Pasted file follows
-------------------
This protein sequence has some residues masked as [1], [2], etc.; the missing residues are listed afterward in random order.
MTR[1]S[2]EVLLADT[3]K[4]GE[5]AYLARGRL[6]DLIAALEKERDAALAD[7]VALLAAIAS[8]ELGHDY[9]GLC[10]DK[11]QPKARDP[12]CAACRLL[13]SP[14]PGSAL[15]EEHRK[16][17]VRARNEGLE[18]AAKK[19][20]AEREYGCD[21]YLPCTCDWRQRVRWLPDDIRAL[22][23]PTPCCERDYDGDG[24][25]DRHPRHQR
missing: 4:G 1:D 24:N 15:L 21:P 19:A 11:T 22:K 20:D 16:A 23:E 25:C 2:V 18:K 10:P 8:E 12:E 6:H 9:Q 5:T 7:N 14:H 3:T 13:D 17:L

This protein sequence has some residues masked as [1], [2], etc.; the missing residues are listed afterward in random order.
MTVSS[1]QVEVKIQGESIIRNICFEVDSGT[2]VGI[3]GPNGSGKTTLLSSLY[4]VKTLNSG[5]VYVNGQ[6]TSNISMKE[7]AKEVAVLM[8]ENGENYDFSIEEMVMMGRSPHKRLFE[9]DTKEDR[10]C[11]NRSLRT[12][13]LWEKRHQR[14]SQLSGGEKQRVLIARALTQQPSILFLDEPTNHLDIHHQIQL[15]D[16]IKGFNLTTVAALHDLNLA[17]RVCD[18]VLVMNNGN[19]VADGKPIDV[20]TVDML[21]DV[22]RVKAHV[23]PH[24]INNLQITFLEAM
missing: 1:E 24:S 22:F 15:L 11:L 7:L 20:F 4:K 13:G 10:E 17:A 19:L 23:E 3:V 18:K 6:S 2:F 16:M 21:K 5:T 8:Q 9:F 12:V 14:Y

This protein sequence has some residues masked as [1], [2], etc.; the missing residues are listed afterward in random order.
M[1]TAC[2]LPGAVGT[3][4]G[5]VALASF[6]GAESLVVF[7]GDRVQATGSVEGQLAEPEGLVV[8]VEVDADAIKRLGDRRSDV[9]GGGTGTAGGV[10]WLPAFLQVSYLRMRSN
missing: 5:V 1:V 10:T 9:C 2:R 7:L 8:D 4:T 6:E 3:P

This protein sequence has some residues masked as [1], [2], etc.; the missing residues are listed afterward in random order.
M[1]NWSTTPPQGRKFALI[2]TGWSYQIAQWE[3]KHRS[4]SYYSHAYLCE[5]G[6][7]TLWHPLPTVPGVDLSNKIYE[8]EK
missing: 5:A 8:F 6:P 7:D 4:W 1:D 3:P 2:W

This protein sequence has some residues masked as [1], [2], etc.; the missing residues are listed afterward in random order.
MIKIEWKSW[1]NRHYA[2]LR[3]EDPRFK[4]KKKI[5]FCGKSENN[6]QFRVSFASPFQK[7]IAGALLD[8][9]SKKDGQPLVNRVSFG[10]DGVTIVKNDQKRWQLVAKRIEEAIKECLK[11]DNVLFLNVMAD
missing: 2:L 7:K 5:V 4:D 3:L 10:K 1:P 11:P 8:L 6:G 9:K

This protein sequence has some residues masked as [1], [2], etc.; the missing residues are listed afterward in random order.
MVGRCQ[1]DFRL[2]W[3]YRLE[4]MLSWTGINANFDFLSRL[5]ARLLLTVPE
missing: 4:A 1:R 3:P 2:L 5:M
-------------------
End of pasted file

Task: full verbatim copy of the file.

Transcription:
This protein sequence has some residues masked as [1], [2], etc.; the missing residues are listed afterward in random order.
MTR[1]S[2]EVLLADT[3]K[4]GE[5]AYLARGRL[6]DLIAALEKERDAALAD[7]VALLAAIAS[8]ELGHDY[9]GLC[10]DK[11]QPKARDP[12]CAACRLL[13]SP[14]PGSAL[15]EEHRK[16][17]VRARNEGLE[18]AAKK[19][20]AEREYGCD[21]YLPCTCDWRQRVRWLPDDIRAL[22][23]PTPCCERDYDGDG[24][25]DRHPRHQR
missing: 4:G 1:D 24:N 15:L 21:P 19:A 11:T 22:K 20:D 16:A 23:E 25:C 2:V 18:K 10:P 8:E 12:E 6:H 9:Q 5:T 7:N 14:H 3:T 13:D 17:L

This protein sequence has some residues masked as [1], [2], etc.; the missing residues are listed afterward in random order.
MTVSS[1]QVEVKIQGESIIRNICFEVDSGT[2]VGI[3]GPNGSGKTTLLSSLY[4]VKTLNSG[5]VYVNGQ[6]TSNISMKE[7]AKEVAVLM[8]ENGENYDFSIEEMVMMGRSPHKRLFE[9]DTKEDR[10]C[11]NRSLRT[12][13]LWEKRHQR[14]SQLSGGEKQRVLIARALTQQPSILFLDEPTNHLDIHHQIQL[15]D[16]IKGFNLTTVAALHDLNLA[17]RVCD[18]VLVMNNGN[19]VADGKPIDV[20]TVDML[21]DV[22]RVKAHV[23]PH[24]INNLQITFLEAM
missing: 1:E 24:S 22:F 15:L 11:L 7:L 20:F 4:K 13:G 10:E 17:A 19:L 23:E 3:V 18:K 6:S 2:F 16:M 21:K 5:T 8:Q 9:F 12:V 14:Y

This protein sequence has some residues masked as [1], [2], etc.; the missing residues are listed afterward in random order.
M[1]TAC[2]LPGAVGT[3][4]G[5]VALASF[6]GAESLVVF[7]GDRVQATGSVEGQLAEPEGLVV[8]VEVDADAIKRLGDRRSDV[9]GGGTGTAGGV[10]WLPAFLQVSYLRMRSN
missing: 5:V 1:V 10:T 9:C 2:R 7:L 8:D 4:T 6:E 3:P

This protein sequence has some residues masked as [1], [2], etc.; the missing residues are listed afterward in random order.
M[1]NWSTTPPQGRKFALI[2]TGWSYQIAQWE[3]KHRS[4]SYYSHAYLCE[5]G[6][7]TLWHPLPTVPGVDLSNKIYE[8]EK
missing: 5:A 8:F 6:P 7:D 4:W 1:D 3:P 2:W

This protein sequence has some residues masked as [1], [2], etc.; the missing residues are listed afterward in random order.
MIKIEWKSW[1]NRHYA[2]LR[3]EDPRFK[4]KKKI[5]FCGKSENN[6]QFRVSFASPFQK[7]IAGALLD[8][9]SKKDGQPLVNRVSFG[10]DGVTIVKNDQKRWQLVAKRIEEAIKECLK[11]DNVLFLNVMAD
missing: 2:L 7:K 5:V 4:D 3:L 10:K 1:P 11:P 8:L 6:G 9:K

This protein sequence has some residues masked as [1], [2], etc.; the missing residues are listed afterward in random order.
MVGRCQ[1]DFRL[2]W[3]YRLE[4]MLSWTGINANFDFLSRL[5]ARLLLTVPE
missing: 4:A 1:R 3:P 2:L 5:M